Is Rush Limbaugh Right?

Not quite. Republicans may be on top, but that doesn't mean the rest of us are out of power.


| January / February 2003


I HAVE NO IDEA how you’re feeling by now, at the start of a fresh new year, but for me, writing in the aftermath of the 2002 election, things look discouraging. Rarely in American politics have voters been offered such a clearcut right-wing agenda—and never before have they responded with such coast-to-coast approval.

Now what? The hard part is that most people, at least according to vote totals, seem happy with the way things are. And if we’re marching off to war, critics will find it even tougher to question Bush administration policies on everything from civil liberties to environmental protection.

In my despairing moments I wonder if Rush Limbaugh, Ann Coulter, and Karl Rove are right: Is America, at its deep and mythic core, a fundamentally individualistic culture that views most attempts to promote social equity, ecological balance, and international understanding as affronts to its values? Maybe the American character has been imprinted with an unalterable faith in free-market economics, unbridled consumerism, survival-of-the-fittest social policies, and imperial foreign policy. Perhaps espousing progressive politics here is as hopeless as convincing the French to embrace low-fat diets or Italians to obediently follow traffic laws.

But then the dark cloud passes, and I recall the civil rights movement, the New Deal, Stonewall, abolitionists, Cesar Chavez, anti-nuke activists, and prairie populists. I remember that America gave birth to the environmental movement and the idea of national parks. I do the math and see that it took union activists a half-century to achieve the 40-hour work week, and suffragists seven decades to win the vote for women. This puts the 30 years of political ups and downs I’ve experienced since knocking on doors for McGovern as a high school kid into perspective.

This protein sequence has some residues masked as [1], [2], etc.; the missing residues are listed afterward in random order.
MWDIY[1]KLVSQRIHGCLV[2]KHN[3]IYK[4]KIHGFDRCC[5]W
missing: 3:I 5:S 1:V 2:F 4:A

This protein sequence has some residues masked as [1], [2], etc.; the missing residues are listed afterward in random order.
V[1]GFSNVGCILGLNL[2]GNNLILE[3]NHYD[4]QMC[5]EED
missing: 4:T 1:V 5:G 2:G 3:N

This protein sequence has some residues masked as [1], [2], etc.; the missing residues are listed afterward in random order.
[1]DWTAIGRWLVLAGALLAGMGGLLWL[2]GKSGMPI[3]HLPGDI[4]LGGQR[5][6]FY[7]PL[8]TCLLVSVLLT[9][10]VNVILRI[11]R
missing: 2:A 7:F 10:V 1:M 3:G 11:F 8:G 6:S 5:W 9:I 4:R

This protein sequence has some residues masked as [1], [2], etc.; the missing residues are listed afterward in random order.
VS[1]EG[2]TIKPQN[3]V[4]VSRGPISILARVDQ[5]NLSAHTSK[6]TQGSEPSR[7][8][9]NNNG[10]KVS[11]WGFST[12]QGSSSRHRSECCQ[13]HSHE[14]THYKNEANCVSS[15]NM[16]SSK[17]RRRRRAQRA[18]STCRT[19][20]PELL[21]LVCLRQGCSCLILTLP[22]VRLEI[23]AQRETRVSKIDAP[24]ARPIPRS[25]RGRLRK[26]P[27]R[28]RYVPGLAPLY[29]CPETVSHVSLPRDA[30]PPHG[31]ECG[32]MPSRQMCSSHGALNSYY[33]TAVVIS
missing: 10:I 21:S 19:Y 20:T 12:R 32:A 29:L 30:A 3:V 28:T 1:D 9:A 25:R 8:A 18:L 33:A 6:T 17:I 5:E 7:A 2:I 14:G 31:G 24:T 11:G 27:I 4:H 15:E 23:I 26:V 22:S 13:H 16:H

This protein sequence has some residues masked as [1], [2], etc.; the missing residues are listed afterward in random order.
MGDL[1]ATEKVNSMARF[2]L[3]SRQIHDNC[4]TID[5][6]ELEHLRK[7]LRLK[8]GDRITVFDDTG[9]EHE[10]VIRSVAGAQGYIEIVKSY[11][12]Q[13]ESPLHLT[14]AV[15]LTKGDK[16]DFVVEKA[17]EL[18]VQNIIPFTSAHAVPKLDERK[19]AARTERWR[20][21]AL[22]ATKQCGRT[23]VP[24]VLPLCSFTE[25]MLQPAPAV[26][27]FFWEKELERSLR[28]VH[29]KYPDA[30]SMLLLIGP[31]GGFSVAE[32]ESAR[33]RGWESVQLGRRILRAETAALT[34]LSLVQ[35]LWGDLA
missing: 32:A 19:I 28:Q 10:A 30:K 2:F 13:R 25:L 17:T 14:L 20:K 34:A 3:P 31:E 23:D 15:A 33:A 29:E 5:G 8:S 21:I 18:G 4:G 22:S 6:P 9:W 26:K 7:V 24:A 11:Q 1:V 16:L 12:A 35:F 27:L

As a progressive, I’ve endured my share of disappointing election nights: 1972, 1980, 1984, 1994, and now 2002. But I’ve also been part of exuberant political celebrations no one saw coming—notably Harold Washington’s election as mayor of Chicago in 1983 and Paul Wellstone’s senatorial win in 1990. No one gave a black man much chance of becoming the mayor of America’s most segregated big city and no one could imagine an outspoken professor and family farm activist unseating a popular two-term senator. But these two men inspired people, by talking in plain detail about their visions for the future. And to the shock of pundits and pollsters, they won.

If there’s any lesson to be learned from November’s election, it’s one that Paul Wellstone and Harold Washington (both tragically gone from us now) taught: Americans respond to leaders who speak with conviction. Whatever you think of George W. Bush, he appears to truly believe in the ideas he professes. Most Democrats, by contrast, seem tentative, almost bashful, about their views. This, in spite of the fact that opinion polls continually show that a majority of Americans disagree with right-wingers on many major issues from global warming to school vouchers.






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